Chronic egg laying (CEL) in pet birds is a problem that has become increasingly common as some types of birds are becoming more and more domesticated. Pet birds are often selectively bred for high production and consequently may try to reproduce uncontrollably. Contrary to popular belief, egg laying in birds does not require the presence of a male bird. Only the fertility of the egg depends on the male. While some may argue that continual egg laying is not a problem since domestic chicken hens lay eggs almost daily, it must be remembered that domestic chickens only are kept alive for about one to two years.
The egg (despite its recent bad reputation because of the cholesterol content) is a concentrated source of high quality nutrients. Even the shell has large quantities of calcium. Where do these nutrients come from? Usually they come directly from the body stores of the hen. Combine this with the fact that most pet birds are fed nutritionally inadequate diets and it is easy to see where a serious problem can develop. Additionally, the hormonal changes involved in the reproductive process of the female temporarily makes them less enjoyable as pets.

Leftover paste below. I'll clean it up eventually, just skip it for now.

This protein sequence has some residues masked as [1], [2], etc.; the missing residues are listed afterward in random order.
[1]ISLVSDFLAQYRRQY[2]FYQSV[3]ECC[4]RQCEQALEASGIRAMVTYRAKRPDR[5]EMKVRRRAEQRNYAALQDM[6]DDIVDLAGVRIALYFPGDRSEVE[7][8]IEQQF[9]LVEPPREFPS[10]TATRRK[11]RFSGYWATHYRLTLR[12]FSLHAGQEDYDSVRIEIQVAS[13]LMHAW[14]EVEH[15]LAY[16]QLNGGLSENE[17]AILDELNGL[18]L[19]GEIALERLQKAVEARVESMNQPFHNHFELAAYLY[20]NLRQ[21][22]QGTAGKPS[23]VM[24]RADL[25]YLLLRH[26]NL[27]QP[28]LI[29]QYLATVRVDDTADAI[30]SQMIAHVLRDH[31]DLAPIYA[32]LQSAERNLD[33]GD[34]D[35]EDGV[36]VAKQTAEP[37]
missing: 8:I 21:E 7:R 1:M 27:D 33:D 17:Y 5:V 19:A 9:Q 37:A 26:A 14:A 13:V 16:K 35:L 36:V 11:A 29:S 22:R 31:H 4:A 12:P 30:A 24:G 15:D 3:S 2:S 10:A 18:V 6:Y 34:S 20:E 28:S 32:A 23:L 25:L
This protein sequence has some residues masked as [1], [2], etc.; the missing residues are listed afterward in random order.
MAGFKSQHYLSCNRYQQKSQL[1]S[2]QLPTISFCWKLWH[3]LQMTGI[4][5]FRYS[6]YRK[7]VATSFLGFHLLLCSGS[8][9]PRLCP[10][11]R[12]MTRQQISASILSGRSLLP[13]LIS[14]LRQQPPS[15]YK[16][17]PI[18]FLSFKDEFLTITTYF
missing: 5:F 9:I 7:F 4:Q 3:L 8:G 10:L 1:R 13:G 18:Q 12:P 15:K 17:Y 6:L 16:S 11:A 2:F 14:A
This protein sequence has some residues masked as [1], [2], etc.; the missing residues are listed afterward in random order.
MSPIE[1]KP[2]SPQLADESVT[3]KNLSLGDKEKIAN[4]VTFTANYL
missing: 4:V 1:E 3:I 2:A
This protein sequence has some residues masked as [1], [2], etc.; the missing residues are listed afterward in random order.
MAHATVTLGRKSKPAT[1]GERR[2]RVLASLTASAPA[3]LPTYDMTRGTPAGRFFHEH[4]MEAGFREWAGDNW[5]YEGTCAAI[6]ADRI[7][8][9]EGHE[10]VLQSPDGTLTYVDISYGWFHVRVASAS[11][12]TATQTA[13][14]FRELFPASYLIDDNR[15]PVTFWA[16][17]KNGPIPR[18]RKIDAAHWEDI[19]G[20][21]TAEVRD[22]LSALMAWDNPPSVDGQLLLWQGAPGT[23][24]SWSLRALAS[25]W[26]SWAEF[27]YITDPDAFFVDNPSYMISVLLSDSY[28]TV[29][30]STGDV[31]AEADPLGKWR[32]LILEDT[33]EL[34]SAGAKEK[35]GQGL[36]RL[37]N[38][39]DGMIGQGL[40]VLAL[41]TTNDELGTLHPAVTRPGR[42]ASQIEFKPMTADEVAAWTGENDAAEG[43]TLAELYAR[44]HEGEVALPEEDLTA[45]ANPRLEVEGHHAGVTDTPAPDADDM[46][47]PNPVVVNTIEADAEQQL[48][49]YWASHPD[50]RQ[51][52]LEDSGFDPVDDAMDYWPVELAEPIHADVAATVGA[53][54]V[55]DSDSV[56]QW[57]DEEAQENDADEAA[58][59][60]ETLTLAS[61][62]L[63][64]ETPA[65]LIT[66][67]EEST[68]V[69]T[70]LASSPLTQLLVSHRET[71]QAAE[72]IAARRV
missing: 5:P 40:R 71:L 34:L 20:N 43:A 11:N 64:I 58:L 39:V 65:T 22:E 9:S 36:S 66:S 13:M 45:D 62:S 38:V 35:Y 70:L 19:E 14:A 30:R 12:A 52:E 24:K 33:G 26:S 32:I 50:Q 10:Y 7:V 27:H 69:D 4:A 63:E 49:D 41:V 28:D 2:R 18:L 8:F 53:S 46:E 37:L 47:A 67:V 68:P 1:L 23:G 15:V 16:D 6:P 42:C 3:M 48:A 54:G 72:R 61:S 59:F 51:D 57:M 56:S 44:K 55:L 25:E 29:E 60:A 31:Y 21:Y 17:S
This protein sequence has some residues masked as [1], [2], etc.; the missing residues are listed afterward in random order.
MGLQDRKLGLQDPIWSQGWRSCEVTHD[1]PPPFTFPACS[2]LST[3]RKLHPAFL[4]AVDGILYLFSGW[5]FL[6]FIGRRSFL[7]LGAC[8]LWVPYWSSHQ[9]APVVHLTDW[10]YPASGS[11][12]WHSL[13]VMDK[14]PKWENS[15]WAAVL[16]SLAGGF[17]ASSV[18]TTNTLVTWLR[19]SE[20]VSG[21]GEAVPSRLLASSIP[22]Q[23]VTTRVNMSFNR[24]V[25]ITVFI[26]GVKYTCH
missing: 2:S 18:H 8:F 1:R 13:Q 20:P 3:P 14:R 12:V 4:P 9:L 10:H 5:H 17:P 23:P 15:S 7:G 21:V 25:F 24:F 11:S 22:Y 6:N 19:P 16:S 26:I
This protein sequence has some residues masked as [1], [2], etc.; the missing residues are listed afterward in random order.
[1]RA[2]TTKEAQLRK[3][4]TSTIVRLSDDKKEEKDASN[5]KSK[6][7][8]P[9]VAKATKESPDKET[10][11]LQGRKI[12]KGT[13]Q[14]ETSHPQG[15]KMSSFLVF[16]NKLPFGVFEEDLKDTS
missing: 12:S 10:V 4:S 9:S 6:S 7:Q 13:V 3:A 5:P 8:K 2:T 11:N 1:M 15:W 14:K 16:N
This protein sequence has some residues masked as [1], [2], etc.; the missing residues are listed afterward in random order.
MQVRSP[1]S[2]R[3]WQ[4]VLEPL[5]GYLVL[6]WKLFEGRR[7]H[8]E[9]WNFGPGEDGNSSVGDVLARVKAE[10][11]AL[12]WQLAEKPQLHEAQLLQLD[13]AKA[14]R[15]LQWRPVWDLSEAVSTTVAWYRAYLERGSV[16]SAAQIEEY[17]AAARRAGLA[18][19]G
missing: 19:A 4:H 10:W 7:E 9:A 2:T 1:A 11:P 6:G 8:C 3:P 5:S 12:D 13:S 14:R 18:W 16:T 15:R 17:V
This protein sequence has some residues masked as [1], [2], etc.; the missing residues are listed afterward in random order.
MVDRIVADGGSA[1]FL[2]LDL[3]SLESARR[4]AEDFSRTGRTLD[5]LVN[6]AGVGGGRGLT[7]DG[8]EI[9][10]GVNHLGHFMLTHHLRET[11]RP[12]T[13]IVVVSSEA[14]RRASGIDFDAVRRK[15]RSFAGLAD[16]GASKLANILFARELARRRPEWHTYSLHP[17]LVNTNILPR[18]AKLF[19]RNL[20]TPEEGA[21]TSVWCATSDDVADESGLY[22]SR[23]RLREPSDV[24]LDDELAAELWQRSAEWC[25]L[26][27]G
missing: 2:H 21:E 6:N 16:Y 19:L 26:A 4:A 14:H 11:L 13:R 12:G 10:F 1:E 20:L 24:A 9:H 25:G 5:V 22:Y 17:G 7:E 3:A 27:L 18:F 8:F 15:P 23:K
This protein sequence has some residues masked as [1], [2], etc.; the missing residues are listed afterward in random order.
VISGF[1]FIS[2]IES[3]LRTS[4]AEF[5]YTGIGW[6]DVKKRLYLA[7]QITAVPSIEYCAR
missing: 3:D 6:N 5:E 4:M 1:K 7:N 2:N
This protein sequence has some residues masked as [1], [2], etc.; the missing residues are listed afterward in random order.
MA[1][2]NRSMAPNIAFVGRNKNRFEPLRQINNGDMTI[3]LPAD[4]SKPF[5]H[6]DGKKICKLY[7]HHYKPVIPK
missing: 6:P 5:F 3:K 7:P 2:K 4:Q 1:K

What Can Be Done?
Now that we have established that CEL is a problem, what can be done about it' There are essentially three levels of treatment for CEL. The first is behavioral and environmental modification. The second level involves hormonal manipulations involving administration of synthetic male or female hormones. The third level is surgical hysterectomy.
Behavior and Environmental Modification
Behavior and environmental alterations work best in those species that are seasonal in their breeding habits. Year round breeders such as Cock- atiels may temporarily respond but often will revert to egg laying when the techniques are...